1. Well, actually, Billy Dee Williams probably is considered a struggling actor if he’s been reduced to doing parodies of himself on Robot Chicken.

  2. Hey Norm says:

    pet·ty/ˈpetē/Adjective:
    1.Of little importance; trivial.
    2.(of behavior) Characterized by an undue concern for trivial matters, esp. in a small-minded or spiteful way.

    You look desperate, and petty, when you to link to a piece, from the hyper-partisan Washington Times, that has been bouncing around the inter-tubes for over a week. But I’m sure you feel satisfied. Congrats!!!

  3. Herb says:

    Considering that neither Billy Dee Williams nor Robert Townsend are what you could call struggling artists

    Hmmm…..I’m sure it’s just a coincidence that these guys are black, right?

  4. Hey Norm says:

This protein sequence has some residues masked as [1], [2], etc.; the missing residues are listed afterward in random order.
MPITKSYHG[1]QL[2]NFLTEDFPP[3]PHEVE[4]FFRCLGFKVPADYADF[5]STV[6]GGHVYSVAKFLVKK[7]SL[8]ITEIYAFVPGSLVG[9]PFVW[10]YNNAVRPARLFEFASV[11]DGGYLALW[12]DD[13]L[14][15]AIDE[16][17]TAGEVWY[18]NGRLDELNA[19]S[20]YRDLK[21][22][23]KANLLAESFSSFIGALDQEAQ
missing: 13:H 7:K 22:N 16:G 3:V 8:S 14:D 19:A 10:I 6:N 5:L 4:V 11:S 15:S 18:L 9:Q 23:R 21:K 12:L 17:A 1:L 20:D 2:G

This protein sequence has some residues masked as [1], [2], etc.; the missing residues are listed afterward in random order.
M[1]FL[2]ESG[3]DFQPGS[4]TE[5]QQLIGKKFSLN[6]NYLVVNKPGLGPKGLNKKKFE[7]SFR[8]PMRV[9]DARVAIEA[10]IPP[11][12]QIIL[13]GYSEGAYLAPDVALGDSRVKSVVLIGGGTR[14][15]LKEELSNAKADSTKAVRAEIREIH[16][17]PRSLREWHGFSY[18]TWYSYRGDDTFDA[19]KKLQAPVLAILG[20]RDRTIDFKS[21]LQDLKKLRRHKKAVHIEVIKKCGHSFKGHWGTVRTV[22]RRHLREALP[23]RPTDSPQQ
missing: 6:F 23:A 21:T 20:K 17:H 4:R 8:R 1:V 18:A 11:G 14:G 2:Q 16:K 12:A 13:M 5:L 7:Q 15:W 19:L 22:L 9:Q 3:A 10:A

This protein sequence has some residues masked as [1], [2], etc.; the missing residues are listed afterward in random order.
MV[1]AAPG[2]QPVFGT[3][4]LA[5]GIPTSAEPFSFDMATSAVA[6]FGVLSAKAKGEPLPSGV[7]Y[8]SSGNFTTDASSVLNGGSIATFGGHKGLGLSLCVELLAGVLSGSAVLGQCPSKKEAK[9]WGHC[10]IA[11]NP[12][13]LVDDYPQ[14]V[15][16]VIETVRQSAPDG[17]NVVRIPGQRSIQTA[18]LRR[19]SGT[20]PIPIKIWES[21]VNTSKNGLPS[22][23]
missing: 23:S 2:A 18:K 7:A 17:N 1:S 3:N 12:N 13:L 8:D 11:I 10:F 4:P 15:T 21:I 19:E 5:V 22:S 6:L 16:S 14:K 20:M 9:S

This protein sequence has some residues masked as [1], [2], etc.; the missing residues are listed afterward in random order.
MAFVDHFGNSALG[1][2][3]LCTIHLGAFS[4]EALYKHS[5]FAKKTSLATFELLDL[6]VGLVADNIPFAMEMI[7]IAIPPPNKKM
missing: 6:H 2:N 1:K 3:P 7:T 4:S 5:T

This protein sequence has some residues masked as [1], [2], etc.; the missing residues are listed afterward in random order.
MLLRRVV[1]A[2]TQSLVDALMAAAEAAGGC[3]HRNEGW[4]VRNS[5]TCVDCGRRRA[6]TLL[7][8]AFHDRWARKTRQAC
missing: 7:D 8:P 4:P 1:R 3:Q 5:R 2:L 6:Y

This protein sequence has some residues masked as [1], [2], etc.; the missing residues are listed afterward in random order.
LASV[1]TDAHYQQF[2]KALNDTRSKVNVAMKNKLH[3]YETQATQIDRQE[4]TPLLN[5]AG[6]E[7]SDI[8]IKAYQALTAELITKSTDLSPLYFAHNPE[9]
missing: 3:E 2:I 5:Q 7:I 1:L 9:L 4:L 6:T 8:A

A quote that was not cut and pasted by our favorite cut and paster:

    “…The president of One Economy, David Saunier, said Thursday that the group spends most of the money from the $28.5 million grant on wiring people to the Internet and on educating them on broadband access. In grant documents, One Economy says overall the money will help train 235,000 people and result in 150,000 new subscribers in unserved and underserved communities…”

  5. @Hey Norm:

    Subsidized internet access is in which one of the Bill of Rights?

  6. legion says:

    Well, since Billy Dee isn’t the only person in Hollywood, one assumes that the existence of the production employed numerous people & created numerous jobs.
    What exactly is the problem?

  7. sam says:

    But taxpayer watchdogs say the government doesn’t belong in show business.

    Taxpayer watchdogs badly misunderstand the nature of democratic politics in the age of mass media. Hell, any age. See Aristophanes.

  8. The government doesn’t belong in show business, Sam.

  9. Tsar Nicholas says:

    Billy Dee was awesome in those old Colt ’45 malt liquor commercials.

  10. Herb says:

    @Doug Mataconis: It may not be in the Bill of Rights, but it’s in the “How to Participate in the Global Economy” handbook. It’s also been official US policy since the Telecom Act of 96. Look up the Universal Service Fund.